As a student, I wanted to be a journalist. I wrote for my high school newspaper and yearbook. In college, I swallowed newspapers whole and studied under writers from the Philly Inquirer and the Washington Post. I worked with the best of ‘em. But across all of my experiences as a writer, there was one common phrase that leveled the playing field of expertise: above the fold. Above the fold is that prime real estate (pun intended) of coveted newspaper on the upper half of the first page. It’s where your story goes if it’s important. As a beat reporter at The Daily Pennsylvanian, I woke up early in the morning and ran to the closest newsstand to see if my story made the front page. If your story was above the fold, you were golden. You were the first thing readers saw when they picked up the paper, and you partly determined if they were interested enough to open the rest of its pages.


As I moved into the Internet marketing world, I realized that this concept carries over. Websites are, in a sense, virtual newspapers. Your homepage is the front page. Everything within a client’s immediate field of vision after landing on your homepage is above the fold. The content and design of this section of your website are important for business. However, it is not the be-all, end-all of your site’s success. Some marketers swear by the fold. Others say the fold is dead and offer research that shows why the fold is a myth.

I’m here to offer another perspective: like most things, the success of the fold is about balance. Don’t cram every possible piece of information about your company into 600 by 600 pixels; users know how scrolling works, and they’ll use it if they want to. Conversely, don’t treat the above-the-fold section like any old page on your website. Your homepage should tell a story to your clients and lead them easily through the entirety of your site. Ideally, an explanation of your business’s primary focus should sit above the fold. You might even offer a call to action above the fold – although we’ll talk about that more below.

Here’s the gist: if the content and design above the fold are good, potential homebuyers and sellers will be more likely to venture into the deeper pages of your site – like property search pages and contact pages. If the content and design above the fold are bad, then those same potential clients might just hit the back button and return to their search – making your bounce rates rise. So how do you entice your clients with such a small space? Thankfully, the solutions are simple enough.

1) Organized Design. First thing first: make sure that the design and content of your homepage are organized. Cut out the graphic clutter. Clean boxes that display your site content will make your website more legible and easier to navigate. Your homepage should be the easiest part of your site for users to interact with. Again, your site should tell a story; it should help users move through other sections of your site in a simple way, whether that’s by scrolling down or navigating to an inner page.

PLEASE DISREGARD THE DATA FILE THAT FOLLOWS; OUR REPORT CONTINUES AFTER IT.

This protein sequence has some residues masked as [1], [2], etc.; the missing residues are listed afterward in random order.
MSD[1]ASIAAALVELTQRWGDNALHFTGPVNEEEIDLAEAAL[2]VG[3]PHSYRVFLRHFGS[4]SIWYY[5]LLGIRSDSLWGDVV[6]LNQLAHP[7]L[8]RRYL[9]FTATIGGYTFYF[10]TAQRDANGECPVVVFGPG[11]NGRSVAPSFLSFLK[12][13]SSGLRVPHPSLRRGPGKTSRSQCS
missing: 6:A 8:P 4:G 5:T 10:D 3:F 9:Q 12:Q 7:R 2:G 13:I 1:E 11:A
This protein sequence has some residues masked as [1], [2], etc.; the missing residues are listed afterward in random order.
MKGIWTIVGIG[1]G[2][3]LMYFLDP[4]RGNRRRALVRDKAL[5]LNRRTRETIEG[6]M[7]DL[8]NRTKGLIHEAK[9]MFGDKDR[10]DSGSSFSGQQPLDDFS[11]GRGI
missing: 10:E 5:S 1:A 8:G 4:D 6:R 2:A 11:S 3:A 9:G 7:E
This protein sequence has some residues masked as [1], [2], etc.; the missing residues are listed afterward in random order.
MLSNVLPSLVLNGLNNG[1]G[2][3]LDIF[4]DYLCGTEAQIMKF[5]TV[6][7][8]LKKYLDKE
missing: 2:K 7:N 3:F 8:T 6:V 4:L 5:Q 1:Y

2) Clear, Concise Copy. Clear copy wins at the end of the day. Whether you’re writing about your latest listing or your company’s mission statement, make sure that the language is straightforward and easy to read. Site visitors don’t have much patience when it comes to sorting through information. They choose the path of least resistance. Guiding your visitors to your call to action through clear, above-the-fold content will lead to better business and more conversions.

3) Navigation. When visitors first land on your homepage, they will make split-second judgments about how likely your site will answer their needs. Place a navigation bar at the top of the page so that it’s easily visible above the fold. The navigation bar serves as a sneak peek for the rest of the content on your site, and users will be more likely to visit the inner pages of your website if the navigation bar is easily accessible.

4) Logo and Mission Statement. Your site visitors want to know who your company is and what you’re about. Provide this information above the fold for easy access. Once a visitor lands on your homepage, they want to know that they aren’t wasting their time. Do you sell land property in northern Maine, or do you deal exclusively with beach rentals in North Carolina? Feature this information prominently so that your potential clients know that they’re in the right place.

5) Engaging Images. We live in a visual world. Choose images for your homepage that will interest your visitors. Best way to go? Images that are action-centric and focus on the product or service that your company provides. Are you a real estate agent? Pick a photo of yourself hosting an open house. Are you a horse wrangler? Find a photo of you riding bareback on a horse. You get the idea; capture your audience.

6) Call to Action (CTA). The placement of a call to action is probably one of the most disputed topics in web design. For a while, placing a CTA anywhere below the fold was considered blasphemy. Now, the facts are a little different; one business actually received a 304% increase in leads after moving their CTA all the way to the bottom of their homepage (cue gasps). Again, I believe the truth is a little more nuanced. The key is to try and test multiple placements for your CTA. Always go back to the data. Place CTAs strategically around your site. Your company is unique, and it has different needs and audiences than the business next door. The trick is to customize your site to its needs.